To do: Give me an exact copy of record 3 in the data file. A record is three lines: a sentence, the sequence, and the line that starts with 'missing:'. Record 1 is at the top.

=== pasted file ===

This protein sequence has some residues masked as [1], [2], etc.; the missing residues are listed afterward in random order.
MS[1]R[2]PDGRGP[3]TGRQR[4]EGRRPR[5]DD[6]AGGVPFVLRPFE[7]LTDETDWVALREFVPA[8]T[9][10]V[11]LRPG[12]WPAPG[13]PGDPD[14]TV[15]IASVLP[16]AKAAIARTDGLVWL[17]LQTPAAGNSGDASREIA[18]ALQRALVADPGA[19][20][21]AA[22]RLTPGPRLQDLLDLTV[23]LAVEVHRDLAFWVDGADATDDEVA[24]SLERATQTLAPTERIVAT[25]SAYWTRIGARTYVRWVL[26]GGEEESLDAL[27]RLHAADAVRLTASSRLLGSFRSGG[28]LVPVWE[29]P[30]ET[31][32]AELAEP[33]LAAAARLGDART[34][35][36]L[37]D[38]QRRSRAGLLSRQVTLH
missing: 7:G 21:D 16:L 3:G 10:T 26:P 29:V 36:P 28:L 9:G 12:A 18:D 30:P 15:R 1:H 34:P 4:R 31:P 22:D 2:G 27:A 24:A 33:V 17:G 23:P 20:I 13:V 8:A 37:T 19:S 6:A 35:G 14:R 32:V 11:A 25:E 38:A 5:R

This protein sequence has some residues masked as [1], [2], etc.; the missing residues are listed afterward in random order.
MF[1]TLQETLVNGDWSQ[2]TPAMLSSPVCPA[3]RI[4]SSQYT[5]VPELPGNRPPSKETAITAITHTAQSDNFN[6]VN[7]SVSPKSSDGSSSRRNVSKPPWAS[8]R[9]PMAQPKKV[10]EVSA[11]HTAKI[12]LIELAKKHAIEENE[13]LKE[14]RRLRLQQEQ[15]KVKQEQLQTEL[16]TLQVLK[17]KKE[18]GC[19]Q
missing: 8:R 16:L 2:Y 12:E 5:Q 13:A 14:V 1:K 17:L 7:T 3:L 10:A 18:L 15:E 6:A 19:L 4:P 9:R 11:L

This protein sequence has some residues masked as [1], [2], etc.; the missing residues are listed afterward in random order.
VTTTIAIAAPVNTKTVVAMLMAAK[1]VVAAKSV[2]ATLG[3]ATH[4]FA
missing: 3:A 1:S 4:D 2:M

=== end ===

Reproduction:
This protein sequence has some residues masked as [1], [2], etc.; the missing residues are listed afterward in random order.
VTTTIAIAAPVNTKTVVAMLMAAK[1]VVAAKSV[2]ATLG[3]ATH[4]FA
missing: 3:A 1:S 4:D 2:M